Not going back to my day job after the summer holidays also meant waving goodbye to daily chats with my Languages department in a busy secondary school. We had all planned to meet in Côte, a French restaurant (what else?) in Camden Town and I was very much looking forward to it.
When the children found out I was leaving for the day (I was wise enough not to mention anything before this morning), all hell broke loose with the girls and I literally had to push them away from the front door so I could leave and lock the door. Talk about dramatic!
I left with a sleeveless top on and sandals. The sun was shining. What a promising start! As I got to the train station, I had some spare time to get a coffee. As soon as I opened my mouth, the lady behind the hill asked me whether I was French (damn it, I might have to work harder if I ever want to become a spy). She arrived from France three years ago and we had a nice chat. She even paid for my almond croissant. This little gesture made my day!
Camden is one of those places so unique to London. Whenever I get there, I always feel happy and at home. It is a tiny part of London yet it contains what I see as the essence of the city. It is busy but rarely feels too busy (to me anyway) if that makes sense. I am not keen on empty Camden; I much prefer it when it is full of hustle and bustle, tourists asking for directions, street vendors advertising their stuff, music coming from all directions, etc.
It is noisy. Have you ever stepped into Cyber Dog? The volume of the music in there will take you by surprise. It feels like you are inside an amplifier (not that I have ever tried)!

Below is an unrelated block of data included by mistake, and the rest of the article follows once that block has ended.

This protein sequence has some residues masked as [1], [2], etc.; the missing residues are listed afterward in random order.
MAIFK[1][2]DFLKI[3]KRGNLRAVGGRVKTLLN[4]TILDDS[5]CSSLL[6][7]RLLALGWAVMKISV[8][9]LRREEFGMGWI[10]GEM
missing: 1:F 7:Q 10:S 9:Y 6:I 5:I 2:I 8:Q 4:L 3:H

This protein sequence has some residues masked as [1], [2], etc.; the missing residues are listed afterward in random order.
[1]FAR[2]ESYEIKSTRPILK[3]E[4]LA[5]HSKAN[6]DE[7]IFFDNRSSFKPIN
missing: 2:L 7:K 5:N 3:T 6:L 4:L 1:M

It is eclectic. I cannot think of another place where you can buy homemade soaps, vintage cameras, old records, bespoke jewellery made there and then, 50s dresses, skating gear, superhero lampshades and rude statement T-shirts all in one place. The people are also a mixed bunch and everyone seems to cohabit with no trouble whatsoever.
It is inclusive and does not judge. Sporting a pink Mohican, covered in tattoos from head to toes or wearing black from head to toe? No one will judge you there. You could wear a Lycra Spiderman costume whilst doing the Moonwalk and nobody would look at you as if you were sticking out like a sore thumb. I love that. I doubt there are many places in the world where you can be yourself (really yourself) like Camden.
It is multilingual. This Tower of Babel in the heart of my favourite city is just lovely, from the tourists taking it all in, to Asian, Italian or Mexican food stalls, vendors determined to get your attention by waving their specialities as close to your face as they can get.
You can buy anything there. Looking for an unusual present? Enjoy listening to live jazz music? Looking for a Pop Art print for the living room? A leather diary? Handmade jewellery? An old camera? Shoes? A carpet? Fancy a gig? A gift for a new baby? Furniture? Malay food? Antiques? A shower curtain? Clothes from the 1930s? You will find it there!
Here are my tips for a successful day out in Camden Town:
Bring some cash with you. I had two cards cloned in Camden over the past 15 years, resulting in a lot of faff with two different banks.
Take a camera or a phone to capture the colours, the busy atmosphere, the Lock.
3- Common Sense
Hold on to your bag and valuables. Tourists are such easy targets in crowds and can be spotted miles away. Just like any other large city, there are pick-pockets in London. If you leave your phone in your back pocket, do not cry if someone discreetly takes it as you are walking around, completely unaware.